The song builds gently and methodically with a steady bassline throughout and ends on beautiful guitar and piano solos, tucked astutely within the framework of the song. There is a timelessness and immutability here that is just marvellous and enchanting. It has a meditative, floating, euphoric quality to it. I found myself repeating this song time after time while doing this review. To take time to slow down and notice the beauty of the world around you in quietness and solitude. It is such an uplifting song.
The third track, which is exquisitely segued here, Sunrise Over the Weathered Roofs of Platania is a gorgeous piece of acoustic guitar playing by Hoffman, with vivid and crisp signature tones of the Martin guitar and nylon strings making a smooth, velvety sound. Just absolute bliss.
That bliss and calm are broken, however, with the sombre and darker Forget Me Not, a sharp, broody tune reminiscent of the late 1970s and early 1980s New Wave acts, such Talking Heads, INXS, Eurythmics, and The Church. The subject matter of a jilted lover and his fixation on a failed relationship, stalking, brings an intensity and a sense of uneasiness to the song. The pulsating drums create a driving rhythm and the combination of keyboards and synthesiser complement each other superbly and add to the build-up of tension, with an utterly fantastic bassline providing the canvass for the hypnotic vocal. This is a brilliant track musically and nostalgically harkens back to those earlier times.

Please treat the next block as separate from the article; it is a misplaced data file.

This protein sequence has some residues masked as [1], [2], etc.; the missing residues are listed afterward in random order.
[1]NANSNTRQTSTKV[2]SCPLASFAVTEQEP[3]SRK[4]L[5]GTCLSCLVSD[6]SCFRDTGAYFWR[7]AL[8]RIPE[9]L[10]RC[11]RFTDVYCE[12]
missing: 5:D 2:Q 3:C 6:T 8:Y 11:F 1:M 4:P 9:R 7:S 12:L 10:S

Blue Piece (Reprise) is an aural and atmospheric interlude which is quite enchanting. Synthesisers paint a mysterious, dark background with the introduction of narration, building up the story with intrigue and drama. The voice slowly dissipates and fades with an echo effect and a drastic tempo shift, minimising the music as a subtle piano keystroke closes out this moody track, segueing (again brilliantly) into the bittersweet and melancholy Happiness, another gorgeously emotive atmospheric gem. The music is stunning, with its sense of longing and sadness. Hoffman’s searching and expressive vocals are perfectly suited for this tune, and the use of the flugelhorn is as brilliant as it is heavenly.
Time’s Up Utopia begins the second side and is the longest of the tracks of this release. It is simply sensational; spacey, unorthodox, and literary. It has a soundtrack quality to it; an inhabited world and a fast-approaching asteroid are about to collide, a subject richly covered by science fiction writers and film makers is now superbly told in this musical epic.
At the very edge of time
Once it was set on course
It was determined to collide
In the darkness of space
One stone cold monolith
Towards an unavoidable clash
The die is cast
And all your lights go down…
With their telescopic eyes
They discovered the foe
In the depths of outer space
It’s coming our way
A soulless cluster of bale
And none of our gods
To tell the judgement day”
Intricate keyboards with a gentle rhythmic drumming cadence create a spacey atmosphere, very reminiscent of Tangerine Dream and Kraftwerk. Hoffman’s vocals are delivered in a gentle anguished acceptance of the fact the end is near. The tempo shifts during the chorus and with introduction of a female vocal for harmony and builds with exquisite keyboards undergirding the track. One could feel both the anxiety and the tension as Hoffman’s sings,